Same growth catalyst

Another aspect that makes cell tower investments so appealing right now is that the industry has a massive, multi-year growth catalyst it can capture: Mobile data use and network density.

To the surprise of no one, mobile data use is skyrocketing as we use our mobile devices for more and more things. American Tower projects total mobile data usage in the U.S. will grow 32% annually between now and 2025. Telecommunications companies are constantly trying to improve the speed and coverage of their respective networks. The most recent iteration of that development was deploying 4G nationwide. Over the next several years, though, telecom companies will be spending billions annually to build 5G networks to meet those increasing data demands.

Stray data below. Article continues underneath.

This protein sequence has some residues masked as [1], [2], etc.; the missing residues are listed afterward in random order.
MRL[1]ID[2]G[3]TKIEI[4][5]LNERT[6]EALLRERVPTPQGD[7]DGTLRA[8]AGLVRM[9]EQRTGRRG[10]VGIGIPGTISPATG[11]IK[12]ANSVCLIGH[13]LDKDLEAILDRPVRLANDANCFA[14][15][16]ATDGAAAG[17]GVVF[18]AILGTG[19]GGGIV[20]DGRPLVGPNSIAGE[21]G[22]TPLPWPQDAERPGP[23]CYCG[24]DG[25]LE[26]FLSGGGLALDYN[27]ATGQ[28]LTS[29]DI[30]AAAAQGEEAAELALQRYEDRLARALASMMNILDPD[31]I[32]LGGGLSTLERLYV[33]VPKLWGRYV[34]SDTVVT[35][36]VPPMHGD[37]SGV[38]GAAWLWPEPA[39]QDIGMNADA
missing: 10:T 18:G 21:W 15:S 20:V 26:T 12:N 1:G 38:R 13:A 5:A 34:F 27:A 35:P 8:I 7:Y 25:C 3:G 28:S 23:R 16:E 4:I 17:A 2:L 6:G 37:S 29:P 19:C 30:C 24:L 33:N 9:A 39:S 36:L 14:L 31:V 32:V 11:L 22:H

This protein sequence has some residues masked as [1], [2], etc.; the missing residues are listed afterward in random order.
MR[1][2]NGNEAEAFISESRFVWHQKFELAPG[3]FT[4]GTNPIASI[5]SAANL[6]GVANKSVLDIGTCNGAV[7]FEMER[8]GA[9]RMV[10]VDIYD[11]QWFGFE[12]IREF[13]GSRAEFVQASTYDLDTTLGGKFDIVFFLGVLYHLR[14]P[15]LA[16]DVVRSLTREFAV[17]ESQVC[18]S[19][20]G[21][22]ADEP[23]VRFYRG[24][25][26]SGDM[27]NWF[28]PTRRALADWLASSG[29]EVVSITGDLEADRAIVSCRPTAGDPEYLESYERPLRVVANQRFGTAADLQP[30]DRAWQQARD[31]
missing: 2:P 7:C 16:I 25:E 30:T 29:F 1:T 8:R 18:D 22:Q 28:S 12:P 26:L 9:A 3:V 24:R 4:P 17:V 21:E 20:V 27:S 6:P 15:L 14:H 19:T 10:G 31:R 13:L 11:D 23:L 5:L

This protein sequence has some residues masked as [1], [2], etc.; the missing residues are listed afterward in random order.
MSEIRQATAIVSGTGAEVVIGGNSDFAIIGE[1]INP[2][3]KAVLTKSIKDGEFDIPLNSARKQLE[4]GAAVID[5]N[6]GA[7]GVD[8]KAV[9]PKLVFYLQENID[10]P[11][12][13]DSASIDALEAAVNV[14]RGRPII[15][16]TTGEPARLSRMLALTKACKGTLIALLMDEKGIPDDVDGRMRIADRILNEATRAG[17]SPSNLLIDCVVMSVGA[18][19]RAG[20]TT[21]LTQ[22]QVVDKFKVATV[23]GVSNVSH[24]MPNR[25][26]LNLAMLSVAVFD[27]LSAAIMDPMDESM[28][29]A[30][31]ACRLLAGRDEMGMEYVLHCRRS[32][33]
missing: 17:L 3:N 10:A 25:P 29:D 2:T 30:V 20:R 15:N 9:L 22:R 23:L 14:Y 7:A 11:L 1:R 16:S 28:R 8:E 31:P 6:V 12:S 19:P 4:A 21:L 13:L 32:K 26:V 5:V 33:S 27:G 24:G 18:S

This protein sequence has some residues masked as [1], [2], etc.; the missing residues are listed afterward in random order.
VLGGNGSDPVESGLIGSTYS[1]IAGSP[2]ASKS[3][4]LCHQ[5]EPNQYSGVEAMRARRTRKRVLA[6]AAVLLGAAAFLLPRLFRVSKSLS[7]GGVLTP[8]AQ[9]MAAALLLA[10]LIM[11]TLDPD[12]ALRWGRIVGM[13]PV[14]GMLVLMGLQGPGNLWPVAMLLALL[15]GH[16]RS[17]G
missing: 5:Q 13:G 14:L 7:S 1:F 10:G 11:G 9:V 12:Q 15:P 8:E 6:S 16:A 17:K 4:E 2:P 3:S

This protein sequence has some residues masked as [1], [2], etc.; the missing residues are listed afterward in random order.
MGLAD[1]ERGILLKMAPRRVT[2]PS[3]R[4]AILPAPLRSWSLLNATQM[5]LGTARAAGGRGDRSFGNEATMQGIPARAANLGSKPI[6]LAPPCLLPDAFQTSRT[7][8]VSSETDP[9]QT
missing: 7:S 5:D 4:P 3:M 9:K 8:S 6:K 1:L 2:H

Without getting too technical, faster speed networks aren't able to broadcast as far as older, slower ones. That means that a company needs to deploy more equipment to cover the same area. The one-two punch of greater data use and smaller broadcast areas means that telecom companies are renting out multiple slots on the same cell tower, and it provides plenty of incentive for cell tower companies to build new towers and smaller installations in high-use areas.

These trends provide both companies with huge growth opportunities that will likely allow them to grow revenue and earnings for years to come.

Slightly different strategies

Both American Tower and Crown Castle have a lot in common and will likely benefit from the same long-term trends. Where they differ, though, is how they approach these two markets, and their differing approaches have a lot to do with how they reward shareholders.

Ironically, Crown Castle International's entire business is in the U.S., but the majority of American Tower's assets are outside North America. Crown Castle has a slightly slower growth model and its big focus is on small cell sites and fiber optic cables in urban areas to improve network densification.